Plums are cultivated on every continent of the World, except Antarctica.
In China, plums are a symbol of a happy life.
The American inventor, called Reuben Tice, built a steam pressure machine to de-wrinkle dried plums to improve their appearance, but died in an explosion resulting from testing the machine.
Dried plums are most often eaten as a snack. Plums can be left to soak in water overnight. Both the plums and the water can then be consumed.
Dried plums can be used for making compotes or can also be added to meat dishes. Plums go well with lamb, veal and pork dishes.
For a quick appetizer, fill the plums with a bit of soft cheese, wrap them in bacon and grill them.
In North African cuisine, plums are a popular ingredient for preparing dishes in “tajine” (the so-called earthenware pot, in which meat, vegetables and other ingredients are placed and slowly cooked on the fire).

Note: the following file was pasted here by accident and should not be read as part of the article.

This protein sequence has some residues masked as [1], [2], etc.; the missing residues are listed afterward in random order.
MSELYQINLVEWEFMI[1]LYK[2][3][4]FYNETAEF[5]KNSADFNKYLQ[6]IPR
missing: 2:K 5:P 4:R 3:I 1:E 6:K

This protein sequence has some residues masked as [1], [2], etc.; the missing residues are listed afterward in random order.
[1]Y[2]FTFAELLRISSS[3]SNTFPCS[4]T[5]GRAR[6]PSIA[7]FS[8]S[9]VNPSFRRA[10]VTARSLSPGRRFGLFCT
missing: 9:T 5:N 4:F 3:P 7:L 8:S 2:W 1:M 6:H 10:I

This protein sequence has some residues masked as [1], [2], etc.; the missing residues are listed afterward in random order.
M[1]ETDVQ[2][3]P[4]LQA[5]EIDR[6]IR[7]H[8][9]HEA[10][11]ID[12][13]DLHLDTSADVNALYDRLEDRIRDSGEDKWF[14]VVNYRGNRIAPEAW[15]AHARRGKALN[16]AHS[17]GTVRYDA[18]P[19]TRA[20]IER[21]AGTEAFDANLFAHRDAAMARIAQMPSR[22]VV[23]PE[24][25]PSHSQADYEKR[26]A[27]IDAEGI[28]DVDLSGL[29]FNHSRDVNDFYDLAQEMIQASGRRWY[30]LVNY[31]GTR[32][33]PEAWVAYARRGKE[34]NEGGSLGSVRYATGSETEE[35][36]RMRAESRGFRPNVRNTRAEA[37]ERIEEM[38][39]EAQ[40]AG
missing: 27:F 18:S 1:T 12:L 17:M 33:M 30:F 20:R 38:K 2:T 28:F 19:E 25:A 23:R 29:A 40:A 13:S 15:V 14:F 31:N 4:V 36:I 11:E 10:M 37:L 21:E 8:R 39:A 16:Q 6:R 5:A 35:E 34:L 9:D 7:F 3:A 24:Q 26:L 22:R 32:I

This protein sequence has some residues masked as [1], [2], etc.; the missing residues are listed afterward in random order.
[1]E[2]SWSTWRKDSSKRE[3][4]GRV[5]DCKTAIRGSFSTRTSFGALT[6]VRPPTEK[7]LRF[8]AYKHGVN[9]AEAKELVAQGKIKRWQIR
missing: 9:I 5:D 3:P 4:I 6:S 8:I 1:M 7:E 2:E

They are also perfect for making desserts, and can be added to millet gruel or other cereals, used for preparing creamy smoothies or in a filling for phyllo dough pastries.
The largest growers of plums are China, India and Serbia.
Botanically, plums belong to the same family as pears and cherries. Plum trees are usually trimmed to a maximum height of 6 metres, since without pruning they can attain a height of 12 metres.
Plums were one of the first fruits to be domesticated by humans. Nowadays, some of the most commonly cultivated varieties are no longer found in the wild, but only around (former) human settlements.
The Ancient Turks, Huns, Tatars and the Mongolians considered dried plums as a very important part of their diet.